In Québec, since 1980, women who marry are not allowed to become Mrs. Husband's-Last-Name any more. They keep their birth name - like it or not - with certain exceptions. Feminists led the charge for that law, because simple standards of equality (like the right to vote - or the right to serve on a jury (1970!) - or the right not to be baby-making machines) came later here than elsewhere. Should we reconsider that law if someone comes along and says, "But my religious belief requires me to lose my name and take on my husband's name"?

Not in my book.

 

Another false analogy, hidden even from your own self, by your own clouded ulterior motives.

Under the law you mention, a woman would STILL be able to take her husbands last name if she so desired.

Would a woman still be able to wear a hijab under a hijab ban if she so desired?

 

 

 

Ok, my apologies to Unionist.

My assumption was that under the Quebec law, although a woman would not AUTOMATICALLY have her last name changed to her husband's,  she could subsequently apply for a Legal Name Change and be granted it.

 

Upon preliminary reading it seems that even Legal Name Change requests in Quebec are not that easy but are subject to arbitrairy decision by a clerk.

 

So it does seem that the problem here lies in not allowing a person to freely change their legal name as they wish.  It seems the technology is advanced enough that it could handle often and multiple name changes by a single person, so that the only limiting factor then is the person's ability to pay the administration costs of a Legal Name Change application.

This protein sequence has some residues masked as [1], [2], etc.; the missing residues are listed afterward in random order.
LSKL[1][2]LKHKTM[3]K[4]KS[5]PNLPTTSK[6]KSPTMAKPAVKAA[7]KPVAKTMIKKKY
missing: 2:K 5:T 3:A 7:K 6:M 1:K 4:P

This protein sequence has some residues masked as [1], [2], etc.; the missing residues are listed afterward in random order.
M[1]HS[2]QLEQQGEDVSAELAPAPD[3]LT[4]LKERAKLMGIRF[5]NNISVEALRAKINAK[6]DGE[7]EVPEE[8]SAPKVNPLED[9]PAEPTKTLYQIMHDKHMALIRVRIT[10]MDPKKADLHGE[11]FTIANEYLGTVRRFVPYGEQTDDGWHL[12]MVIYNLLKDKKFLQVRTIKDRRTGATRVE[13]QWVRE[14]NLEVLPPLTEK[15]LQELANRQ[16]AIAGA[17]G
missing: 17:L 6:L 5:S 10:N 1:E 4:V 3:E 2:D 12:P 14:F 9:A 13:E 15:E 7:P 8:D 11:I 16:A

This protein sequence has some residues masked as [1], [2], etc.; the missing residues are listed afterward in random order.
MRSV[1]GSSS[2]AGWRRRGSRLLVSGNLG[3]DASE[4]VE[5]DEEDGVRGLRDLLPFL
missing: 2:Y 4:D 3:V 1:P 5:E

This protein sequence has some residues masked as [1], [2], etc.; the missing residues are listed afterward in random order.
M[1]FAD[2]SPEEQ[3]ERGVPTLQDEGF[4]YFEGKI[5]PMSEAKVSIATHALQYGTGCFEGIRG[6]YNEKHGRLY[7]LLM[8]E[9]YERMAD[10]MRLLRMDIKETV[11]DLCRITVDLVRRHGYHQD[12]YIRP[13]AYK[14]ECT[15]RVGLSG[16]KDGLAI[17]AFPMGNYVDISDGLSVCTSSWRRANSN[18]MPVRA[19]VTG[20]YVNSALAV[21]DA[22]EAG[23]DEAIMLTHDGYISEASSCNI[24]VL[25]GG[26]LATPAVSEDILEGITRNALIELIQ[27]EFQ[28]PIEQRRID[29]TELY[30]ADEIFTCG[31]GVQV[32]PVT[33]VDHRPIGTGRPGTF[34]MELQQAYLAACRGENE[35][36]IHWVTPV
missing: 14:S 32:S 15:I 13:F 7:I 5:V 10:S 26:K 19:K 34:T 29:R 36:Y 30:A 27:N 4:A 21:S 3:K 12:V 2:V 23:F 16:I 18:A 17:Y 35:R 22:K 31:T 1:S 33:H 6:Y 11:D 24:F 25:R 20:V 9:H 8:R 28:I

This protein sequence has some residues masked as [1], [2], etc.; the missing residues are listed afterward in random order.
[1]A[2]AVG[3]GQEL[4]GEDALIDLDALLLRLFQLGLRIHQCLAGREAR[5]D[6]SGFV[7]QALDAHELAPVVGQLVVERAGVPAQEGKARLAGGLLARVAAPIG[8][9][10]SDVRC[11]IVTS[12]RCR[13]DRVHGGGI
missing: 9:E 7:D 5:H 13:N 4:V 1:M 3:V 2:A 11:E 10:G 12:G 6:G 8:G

If the Hijab/niqab is banned?   Would the free choice of wearing one also be subject to arbitrary decision by an appointed clerk?

 

absentia

skdadl wrote:

Btw, Unionist, I never called myself "Mrs Jean Charest." I called myself the skdadl equivalent of "Elizabeth Rosemond Taylor Hilton Wilding Todd Fisher Burton Burton Warner Fortensky." In fact, I still do.

It's a fast way to write your autobiography in terms of the men -- beginning with your father -- who have complicated your life. Given that there were no surnames available to me (or any woman) that were not men's names, I figured it was either that or invent a name. Or I could have changed my name to "John Keats" -- I thought of that for a while, but Ontario charges you a hundred bucks to do that.

Ah, so that's why some singers drop the whole kaboodle and just use a given name - not necessarily one given them by parents. Easy way to lose unwanted luggage, to avoid getting stuck with the marital mistakes they hope to make. Though some us carry earned luggage with... nostalgia, if not pride. All those options should be available to everyone.

skdadl

I am NAL, but I believe it is legal anywhere in Canada to go by any name you wish as long as you are not using an alias to disguise a crime. The problem with "legal" name changes arises with documents -- birth certificates, health cards, driver's licences, passports. That's where the provinces step in with their ever-changing silly rules.

But you can get your bank to print your cheques with "Moon Unit" on them, and you can use those cheques. You can sign yourself "Moon Unit" if you like. Right up until you apply for a passport, in which case the feds will want to see Moon Unit's birth certificate, and there you've probably got a problem.